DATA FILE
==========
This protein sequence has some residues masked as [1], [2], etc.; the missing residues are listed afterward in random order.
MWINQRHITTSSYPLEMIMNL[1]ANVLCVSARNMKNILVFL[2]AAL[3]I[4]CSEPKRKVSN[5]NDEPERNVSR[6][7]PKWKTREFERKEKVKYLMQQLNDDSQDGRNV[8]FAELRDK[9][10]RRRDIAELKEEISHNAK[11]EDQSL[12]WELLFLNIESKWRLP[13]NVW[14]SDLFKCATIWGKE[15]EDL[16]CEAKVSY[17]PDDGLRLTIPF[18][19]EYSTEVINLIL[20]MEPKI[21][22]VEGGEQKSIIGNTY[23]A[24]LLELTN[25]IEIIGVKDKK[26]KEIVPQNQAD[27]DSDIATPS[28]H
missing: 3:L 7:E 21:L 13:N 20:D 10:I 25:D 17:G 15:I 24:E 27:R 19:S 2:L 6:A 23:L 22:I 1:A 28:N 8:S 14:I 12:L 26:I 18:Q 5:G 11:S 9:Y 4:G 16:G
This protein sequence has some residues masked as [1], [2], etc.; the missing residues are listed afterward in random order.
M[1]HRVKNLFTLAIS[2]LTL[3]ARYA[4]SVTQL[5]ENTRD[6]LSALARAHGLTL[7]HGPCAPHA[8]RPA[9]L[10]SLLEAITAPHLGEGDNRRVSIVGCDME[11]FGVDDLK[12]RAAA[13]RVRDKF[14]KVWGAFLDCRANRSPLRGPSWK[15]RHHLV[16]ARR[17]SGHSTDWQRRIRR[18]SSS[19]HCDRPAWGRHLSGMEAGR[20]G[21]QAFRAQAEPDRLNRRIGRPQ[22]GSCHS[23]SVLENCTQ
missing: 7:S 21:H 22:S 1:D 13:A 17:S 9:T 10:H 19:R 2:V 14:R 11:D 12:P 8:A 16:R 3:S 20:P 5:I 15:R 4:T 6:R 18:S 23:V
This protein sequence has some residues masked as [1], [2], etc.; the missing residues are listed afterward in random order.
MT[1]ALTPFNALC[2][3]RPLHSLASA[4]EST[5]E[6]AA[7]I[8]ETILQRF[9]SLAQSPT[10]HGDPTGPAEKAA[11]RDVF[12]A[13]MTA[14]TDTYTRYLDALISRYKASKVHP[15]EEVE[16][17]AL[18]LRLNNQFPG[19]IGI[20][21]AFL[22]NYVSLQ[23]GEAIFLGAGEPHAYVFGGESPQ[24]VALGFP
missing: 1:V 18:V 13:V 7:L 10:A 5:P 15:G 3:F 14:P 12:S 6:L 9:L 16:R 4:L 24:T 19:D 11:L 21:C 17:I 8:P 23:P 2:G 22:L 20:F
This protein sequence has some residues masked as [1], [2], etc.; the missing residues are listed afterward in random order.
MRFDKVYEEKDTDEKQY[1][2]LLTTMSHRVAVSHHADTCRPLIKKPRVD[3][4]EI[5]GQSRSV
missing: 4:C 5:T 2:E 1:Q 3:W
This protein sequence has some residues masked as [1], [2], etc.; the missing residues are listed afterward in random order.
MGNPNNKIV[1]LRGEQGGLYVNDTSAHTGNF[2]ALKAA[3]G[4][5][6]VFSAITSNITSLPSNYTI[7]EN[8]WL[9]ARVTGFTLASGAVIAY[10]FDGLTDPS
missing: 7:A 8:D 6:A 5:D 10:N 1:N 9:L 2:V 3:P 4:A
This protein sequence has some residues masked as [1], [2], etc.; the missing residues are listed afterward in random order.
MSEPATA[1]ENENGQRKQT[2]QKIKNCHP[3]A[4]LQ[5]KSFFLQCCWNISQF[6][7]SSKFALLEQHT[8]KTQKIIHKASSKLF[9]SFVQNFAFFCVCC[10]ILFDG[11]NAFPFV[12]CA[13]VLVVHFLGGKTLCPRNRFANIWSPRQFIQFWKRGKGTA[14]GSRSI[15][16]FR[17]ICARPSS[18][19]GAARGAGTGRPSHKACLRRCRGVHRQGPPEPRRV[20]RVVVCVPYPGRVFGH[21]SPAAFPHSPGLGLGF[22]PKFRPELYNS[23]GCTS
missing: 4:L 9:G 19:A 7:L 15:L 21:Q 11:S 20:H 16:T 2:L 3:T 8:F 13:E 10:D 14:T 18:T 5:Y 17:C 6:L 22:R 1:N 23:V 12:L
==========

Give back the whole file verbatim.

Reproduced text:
This protein sequence has some residues masked as [1], [2], etc.; the missing residues are listed afterward in random order.
MWINQRHITTSSYPLEMIMNL[1]ANVLCVSARNMKNILVFL[2]AAL[3]I[4]CSEPKRKVSN[5]NDEPERNVSR[6][7]PKWKTREFERKEKVKYLMQQLNDDSQDGRNV[8]FAELRDK[9][10]RRRDIAELKEEISHNAK[11]EDQSL[12]WELLFLNIESKWRLP[13]NVW[14]SDLFKCATIWGKE[15]EDL[16]CEAKVSY[17]PDDGLRLTIPF[18][19]EYSTEVINLIL[20]MEPKI[21][22]VEGGEQKSIIGNTY[23]A[24]LLELTN[25]IEIIGVKDKK[26]KEIVPQNQAD[27]DSDIATPS[28]H
missing: 3:L 7:E 21:L 13:N 20:D 10:I 25:D 17:G 15:I 24:E 27:R 19:S 2:L 6:A 23:L 22:I 1:A 28:N 8:S 14:I 12:L 26:I 18:Q 5:G 11:S 9:Y 4:G 16:G
This protein sequence has some residues masked as [1], [2], etc.; the missing residues are listed afterward in random order.
M[1]HRVKNLFTLAIS[2]LTL[3]ARYA[4]SVTQL[5]ENTRD[6]LSALARAHGLTL[7]HGPCAPHA[8]RPA[9]L[10]SLLEAITAPHLGEGDNRRVSIVGCDME[11]FGVDDLK[12]RAAA[13]RVRDKF[14]KVWGAFLDCRANRSPLRGPSWK[15]RHHLV[16]ARR[17]SGHSTDWQRRIRR[18]SSS[19]HCDRPAWGRHLSGMEAGR[20]G[21]QAFRAQAEPDRLNRRIGRPQ[22]GSCHS[23]SVLENCTQ
missing: 7:S 21:H 22:S 1:D 13:A 17:S 9:T 10:H 19:R 2:V 14:R 11:D 12:P 8:A 16:R 3:S 20:P 5:I 15:R 4:T 6:R 18:S 23:V
This protein sequence has some residues masked as [1], [2], etc.; the missing residues are listed afterward in random order.
MT[1]ALTPFNALC[2][3]RPLHSLASA[4]EST[5]E[6]AA[7]I[8]ETILQRF[9]SLAQSPT[10]HGDPTGPAEKAA[11]RDVF[12]A[13]MTA[14]TDTYTRYLDALISRYKASKVHP[15]EEVE[16][17]AL[18]LRLNNQFPG[19]IGI[20][21]AFL[22]NYVSLQ[23]GEAIFLGAGEPHAYVFGGESPQ[24]VALGFP
missing: 1:V 18:V 13:V 7:L 10:A 5:P 15:G 3:F 14:P 12:S 6:L 9:L 16:R 4:L 24:T 19:D 11:L 21:C 17:I 8:P 23:P 2:G 22:L 20:F
This protein sequence has some residues masked as [1], [2], etc.; the missing residues are listed afterward in random order.
MRFDKVYEEKDTDEKQY[1][2]LLTTMSHRVAVSHHADTCRPLIKKPRVD[3][4]EI[5]GQSRSV
missing: 4:C 5:T 2:E 1:Q 3:W
This protein sequence has some residues masked as [1], [2], etc.; the missing residues are listed afterward in random order.
MGNPNNKIV[1]LRGEQGGLYVNDTSAHTGNF[2]ALKAA[3]G[4][5][6]VFSAITSNITSLPSNYTI[7]EN[8]WL[9]ARVTGFTLASGAVIAY[10]FDGLTDPS
missing: 7:A 8:D 6:A 5:D 10:N 1:N 9:L 2:V 3:P 4:A
This protein sequence has some residues masked as [1], [2], etc.; the missing residues are listed afterward in random order.
MSEPATA[1]ENENGQRKQT[2]QKIKNCHP[3]A[4]LQ[5]KSFFLQCCWNISQF[6][7]SSKFALLEQHT[8]KTQKIIHKASSKLF[9]SFVQNFAFFCVCC[10]ILFDG[11]NAFPFV[12]CA[13]VLVVHFLGGKTLCPRNRFANIWSPRQFIQFWKRGKGTA[14]GSRSI[15][16]FR[17]ICARPSS[18][19]GAARGAGTGRPSHKACLRRCRGVHRQGPPEPRRV[20]RVVVCVPYPGRVFGH[21]SPAAFPHSPGLGLGF[22]PKFRPELYNS[23]GCTS
missing: 4:L 9:G 19:A 7:L 15:L 21:Q 11:S 20:H 16:T 2:L 3:T 8:F 13:E 10:D 14:T 18:T 5:Y 17:C 6:L 22:R 1:N 23:V 12:L